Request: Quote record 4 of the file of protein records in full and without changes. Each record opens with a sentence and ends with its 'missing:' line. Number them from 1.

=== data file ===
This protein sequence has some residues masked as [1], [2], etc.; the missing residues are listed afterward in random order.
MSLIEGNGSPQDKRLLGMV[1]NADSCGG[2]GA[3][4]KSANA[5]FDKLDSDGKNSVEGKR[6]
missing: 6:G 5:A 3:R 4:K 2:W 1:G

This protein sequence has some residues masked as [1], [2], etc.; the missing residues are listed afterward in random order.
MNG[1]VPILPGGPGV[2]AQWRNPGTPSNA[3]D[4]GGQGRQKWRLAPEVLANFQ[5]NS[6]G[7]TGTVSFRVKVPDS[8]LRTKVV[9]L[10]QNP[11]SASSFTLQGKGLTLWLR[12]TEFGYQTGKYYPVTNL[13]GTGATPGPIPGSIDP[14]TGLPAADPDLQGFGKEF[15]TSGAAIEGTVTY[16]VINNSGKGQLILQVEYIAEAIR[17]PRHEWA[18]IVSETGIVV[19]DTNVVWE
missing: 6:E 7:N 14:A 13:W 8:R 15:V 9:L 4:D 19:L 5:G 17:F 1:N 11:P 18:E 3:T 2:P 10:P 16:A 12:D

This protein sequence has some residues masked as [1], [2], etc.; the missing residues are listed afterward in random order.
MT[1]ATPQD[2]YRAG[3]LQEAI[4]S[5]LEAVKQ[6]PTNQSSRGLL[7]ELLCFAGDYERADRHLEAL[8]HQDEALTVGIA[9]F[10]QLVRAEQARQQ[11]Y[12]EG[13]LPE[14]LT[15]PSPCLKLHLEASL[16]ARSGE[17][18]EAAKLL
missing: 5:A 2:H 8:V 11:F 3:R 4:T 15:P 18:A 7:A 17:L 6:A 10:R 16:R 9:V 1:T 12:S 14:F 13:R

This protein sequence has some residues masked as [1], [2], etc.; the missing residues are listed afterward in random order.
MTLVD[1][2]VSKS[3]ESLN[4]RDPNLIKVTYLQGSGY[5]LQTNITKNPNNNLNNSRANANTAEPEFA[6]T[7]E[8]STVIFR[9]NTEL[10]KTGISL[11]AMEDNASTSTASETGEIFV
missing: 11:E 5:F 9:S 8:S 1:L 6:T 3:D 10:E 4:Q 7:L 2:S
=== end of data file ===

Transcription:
This protein sequence has some residues masked as [1], [2], etc.; the missing residues are listed afterward in random order.
MTLVD[1][2]VSKS[3]ESLN[4]RDPNLIKVTYLQGSGY[5]LQTNITKNPNNNLNNSRANANTAEPEFA[6]T[7]E[8]STVIFR[9]NTEL[10]KTGISL[11]AMEDNASTSTASETGEIFV
missing: 11:E 5:F 9:S 8:S 1:L 6:T 3:D 10:E 4:Q 7:L 2:S